THE SEPTEMBER 11, 2001 terrorist attacks in the USA had a number of significant global flow-on effects, one of those being Australian military involvement in the Middle East which would last for two decades.
On July 11 this year the Minister of Defence, Peter Dutton, confirmed the last of our service personnel had left Afghanistan, bringing to an end a campaign that saw over 40,000 Australians serve in the region.
In Afghanistan 41 young Australians lost their lives and two soldiers died in Kuwait and Iraq respectively.
Alongside a large international coalition, the ultimate objective in Afghanistan was to deny terrorist organisations the ability to use the country as a safe haven. As is evident from the absence of large scale terrorist attacks around the world, this objective has been achieved, along with a number of other 'lower profile' goals such as improving the availability of education to women and girls in Afghanistan.
The Government has now proposed a dedicated annual day of commemoration to acknowledge the service of Australians in the Middle East Area of Operations (MEAO), those who supported at home, and to honour those who lost their lives.
Mr Dutton has stressed he wants Diggers to know their efforts have thwarted a large scale terrorist attack from occurring over the past 20 years and we are eternally grateful for that.
The initial date proposed is July 11. RSL NSW has stated it supports this date and says "commemorating the end of a conflict is consistent with the traditional way our community recognises the service and sacrifice of veterans and their families during that conflict".
Surveys have been commissioned by the Government and some ex-service organisations have been canvased on the feeling among veterans regarding the establishment of a day of commemoration.
Deliberation on what form commemorations would take is still ongoing however the likely outcome would be a national service in Canberra, with RSL sub branches or other ex-service groups able to hold commemoration services locally.
I spoke to Nambucca Heads man, Matt Campbell, a veteran of the campaign in the Middle East, seeking his perspective.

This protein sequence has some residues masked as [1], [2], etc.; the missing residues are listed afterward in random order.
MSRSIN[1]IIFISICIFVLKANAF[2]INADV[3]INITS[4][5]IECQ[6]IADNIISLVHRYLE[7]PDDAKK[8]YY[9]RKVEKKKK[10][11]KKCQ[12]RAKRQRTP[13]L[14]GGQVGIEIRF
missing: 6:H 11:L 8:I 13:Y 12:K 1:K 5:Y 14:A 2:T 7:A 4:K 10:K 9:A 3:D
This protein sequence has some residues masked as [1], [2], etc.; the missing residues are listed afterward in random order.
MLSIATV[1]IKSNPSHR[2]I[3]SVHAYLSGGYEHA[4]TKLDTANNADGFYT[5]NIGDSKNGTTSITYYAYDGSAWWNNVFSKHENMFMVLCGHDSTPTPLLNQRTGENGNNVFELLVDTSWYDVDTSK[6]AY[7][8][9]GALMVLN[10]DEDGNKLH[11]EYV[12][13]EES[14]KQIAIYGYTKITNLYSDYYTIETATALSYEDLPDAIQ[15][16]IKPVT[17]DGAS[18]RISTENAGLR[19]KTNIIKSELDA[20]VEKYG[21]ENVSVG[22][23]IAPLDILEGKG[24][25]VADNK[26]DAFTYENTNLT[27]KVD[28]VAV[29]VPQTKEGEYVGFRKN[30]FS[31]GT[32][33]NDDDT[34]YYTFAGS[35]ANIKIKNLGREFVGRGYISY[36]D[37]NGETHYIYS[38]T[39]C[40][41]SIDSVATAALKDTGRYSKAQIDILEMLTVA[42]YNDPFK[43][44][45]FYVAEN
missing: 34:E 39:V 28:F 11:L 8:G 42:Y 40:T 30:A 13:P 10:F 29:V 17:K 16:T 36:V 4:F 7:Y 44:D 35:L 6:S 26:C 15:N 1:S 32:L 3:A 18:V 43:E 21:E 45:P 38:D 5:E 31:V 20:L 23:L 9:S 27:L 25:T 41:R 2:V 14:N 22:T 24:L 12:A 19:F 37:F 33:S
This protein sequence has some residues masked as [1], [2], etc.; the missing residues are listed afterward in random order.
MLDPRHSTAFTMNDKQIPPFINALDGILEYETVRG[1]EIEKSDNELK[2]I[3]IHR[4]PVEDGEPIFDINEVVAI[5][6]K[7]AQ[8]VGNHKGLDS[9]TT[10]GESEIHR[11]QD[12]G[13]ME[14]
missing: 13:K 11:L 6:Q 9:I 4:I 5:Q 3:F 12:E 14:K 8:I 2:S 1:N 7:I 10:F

Matt said "I'm all for a day to commemorate Australia's longest war. I was on Mentoring Task Force 1 in Afghanistan. We lost six soldiers and Daniel Kerrigan was awarded the Victoria Cross.
"Just as the Vietnam Veterans have a day to come together and share experiences with their mates, I think it's important to recognise the thousands of Australians who served in the MEAO and the toll it is still taking on them now the war has ended.
"I also think it's an important chapter in our history that I personally would like my children to know about and reflect on."
As an ex-serviceman who served in Iraq and Afghanistan myself, I agree with Matt's sentiment. While I am slightly concerned this may lead to consideration for a separate day being put aside for every conflict this country has participated in, I see this day may be healing for those still confronting mental health issues from their service in the Middle East.
As Matt has pointed out and is evident by the upcoming Royal Commission into Veterans Suicide, the conflict still takes a toll on veterans.
Given the amount of blood and treasure we have shed in Afghanistan we will remain linked to the country's fate even with our troops now out. Afghan President Ashraf Ghani blames the withdrawal of US and other foreign troops for the increasing level of violence from the Taliban as they seize back ground and attack major cities.
Mr Ghani is critical of the hasty US-instigated peace process that has failed to bring about peace as US, Australian and other forces leave. Although there are those who accuse Australia of a 'cut and run' departure, I would pose the question 'If 20 years has not been long enough to support Afghanistan toward a level of stability and governance that would not succumb to brutal Taliban rule then how many years would it take?'
What Australia and other countries of the developed world must now consider is just how much harsh treatment of the Afghan people at the hands of the Taliban we are willing to ignore before we consider wading back in. Lest we Forget.
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